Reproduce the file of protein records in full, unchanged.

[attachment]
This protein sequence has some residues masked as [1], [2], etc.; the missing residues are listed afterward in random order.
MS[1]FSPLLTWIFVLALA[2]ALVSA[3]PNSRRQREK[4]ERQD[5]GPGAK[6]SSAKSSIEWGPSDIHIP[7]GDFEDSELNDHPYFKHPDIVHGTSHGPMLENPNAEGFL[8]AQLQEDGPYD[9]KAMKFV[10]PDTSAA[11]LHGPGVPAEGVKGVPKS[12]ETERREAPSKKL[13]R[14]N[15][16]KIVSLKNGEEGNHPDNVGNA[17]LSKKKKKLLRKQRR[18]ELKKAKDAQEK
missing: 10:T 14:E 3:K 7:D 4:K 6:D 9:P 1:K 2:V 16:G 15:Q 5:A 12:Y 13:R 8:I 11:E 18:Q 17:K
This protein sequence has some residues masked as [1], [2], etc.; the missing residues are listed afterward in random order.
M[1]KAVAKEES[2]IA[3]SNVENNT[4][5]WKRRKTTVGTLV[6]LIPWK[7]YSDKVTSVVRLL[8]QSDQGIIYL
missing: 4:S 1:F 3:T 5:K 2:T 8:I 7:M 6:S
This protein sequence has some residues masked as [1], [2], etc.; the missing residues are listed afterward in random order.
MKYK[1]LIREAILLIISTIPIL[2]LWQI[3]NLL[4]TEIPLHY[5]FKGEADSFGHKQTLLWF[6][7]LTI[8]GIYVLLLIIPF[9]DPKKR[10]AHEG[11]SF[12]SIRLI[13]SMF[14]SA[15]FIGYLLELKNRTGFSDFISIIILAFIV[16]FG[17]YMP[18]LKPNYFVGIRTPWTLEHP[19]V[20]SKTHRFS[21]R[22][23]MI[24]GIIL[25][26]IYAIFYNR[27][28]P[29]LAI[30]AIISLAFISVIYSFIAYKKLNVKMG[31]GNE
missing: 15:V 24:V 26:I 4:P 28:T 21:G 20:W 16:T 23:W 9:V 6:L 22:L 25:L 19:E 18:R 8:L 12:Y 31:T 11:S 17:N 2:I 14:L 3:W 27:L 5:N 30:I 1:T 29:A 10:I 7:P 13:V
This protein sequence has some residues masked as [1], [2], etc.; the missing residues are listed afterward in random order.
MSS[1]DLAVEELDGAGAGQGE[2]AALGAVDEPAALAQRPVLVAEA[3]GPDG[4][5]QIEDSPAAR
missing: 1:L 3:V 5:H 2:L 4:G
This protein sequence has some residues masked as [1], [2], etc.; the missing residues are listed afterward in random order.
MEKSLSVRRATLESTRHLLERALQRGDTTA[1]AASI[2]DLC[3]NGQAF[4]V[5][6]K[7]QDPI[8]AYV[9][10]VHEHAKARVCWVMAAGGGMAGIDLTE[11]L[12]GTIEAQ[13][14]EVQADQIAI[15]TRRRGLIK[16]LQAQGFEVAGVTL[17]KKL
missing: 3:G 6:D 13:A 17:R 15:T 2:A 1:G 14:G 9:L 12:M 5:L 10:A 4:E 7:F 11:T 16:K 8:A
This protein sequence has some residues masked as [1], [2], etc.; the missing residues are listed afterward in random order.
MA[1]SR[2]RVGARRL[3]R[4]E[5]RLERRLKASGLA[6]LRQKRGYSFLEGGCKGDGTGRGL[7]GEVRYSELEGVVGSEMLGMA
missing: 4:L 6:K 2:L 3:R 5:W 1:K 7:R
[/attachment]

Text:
This protein sequence has some residues masked as [1], [2], etc.; the missing residues are listed afterward in random order.
MS[1]FSPLLTWIFVLALA[2]ALVSA[3]PNSRRQREK[4]ERQD[5]GPGAK[6]SSAKSSIEWGPSDIHIP[7]GDFEDSELNDHPYFKHPDIVHGTSHGPMLENPNAEGFL[8]AQLQEDGPYD[9]KAMKFV[10]PDTSAA[11]LHGPGVPAEGVKGVPKS[12]ETERREAPSKKL[13]R[14]N[15][16]KIVSLKNGEEGNHPDNVGNA[17]LSKKKKKLLRKQRR[18]ELKKAKDAQEK
missing: 10:T 14:E 3:K 7:D 4:K 6:D 9:P 1:K 2:V 16:G 15:Q 5:A 12:Y 13:R 8:I 11:E 18:Q 17:K
This protein sequence has some residues masked as [1], [2], etc.; the missing residues are listed afterward in random order.
M[1]KAVAKEES[2]IA[3]SNVENNT[4][5]WKRRKTTVGTLV[6]LIPWK[7]YSDKVTSVVRLL[8]QSDQGIIYL
missing: 4:S 1:F 3:T 5:K 2:T 8:I 7:M 6:S
This protein sequence has some residues masked as [1], [2], etc.; the missing residues are listed afterward in random order.
MKYK[1]LIREAILLIISTIPIL[2]LWQI[3]NLL[4]TEIPLHY[5]FKGEADSFGHKQTLLWF[6][7]LTI[8]GIYVLLLIIPF[9]DPKKR[10]AHEG[11]SF[12]SIRLI[13]SMF[14]SA[15]FIGYLLELKNRTGFSDFISIIILAFIV[16]FG[17]YMP[18]LKPNYFVGIRTPWTLEHP[19]V[20]SKTHRFS[21]R[22][23]MI[24]GIIL[25][26]IYAIFYNR[27][28]P[29]LAI[30]AIISLAFISVIYSFIAYKKLNVKMG[31]GNE
missing: 15:V 24:V 26:I 4:P 28:T 21:G 20:W 16:T 23:W 9:V 6:L 22:L 25:L 19:E 18:R 8:L 12:Y 31:T 11:S 17:N 2:I 14:L 3:W 27:L 5:N 30:I 1:T 29:A 10:I 7:P 13:V
This protein sequence has some residues masked as [1], [2], etc.; the missing residues are listed afterward in random order.
MSS[1]DLAVEELDGAGAGQGE[2]AALGAVDEPAALAQRPVLVAEA[3]GPDG[4][5]QIEDSPAAR
missing: 1:L 3:V 5:H 2:L 4:G
This protein sequence has some residues masked as [1], [2], etc.; the missing residues are listed afterward in random order.
MEKSLSVRRATLESTRHLLERALQRGDTTA[1]AASI[2]DLC[3]NGQAF[4]V[5][6]K[7]QDPI[8]AYV[9][10]VHEHAKARVCWVMAAGGGMAGIDLTE[11]L[12]GTIEAQ[13][14]EVQADQIAI[15]TRRRGLIK[16]LQAQGFEVAGVTL[17]KKL
missing: 3:G 6:D 13:A 17:R 15:T 2:A 1:G 14:G 9:L 12:M 5:L 10:A 4:E 7:F 11:T 16:K 8:A
This protein sequence has some residues masked as [1], [2], etc.; the missing residues are listed afterward in random order.
MA[1]SR[2]RVGARRL[3]R[4]E[5]RLERRLKASGLA[6]LRQKRGYSFLEGGCKGDGTGRGL[7]GEVRYSELEGVVGSEMLGMA
missing: 4:L 6:K 2:L 3:R 5:W 1:K 7:R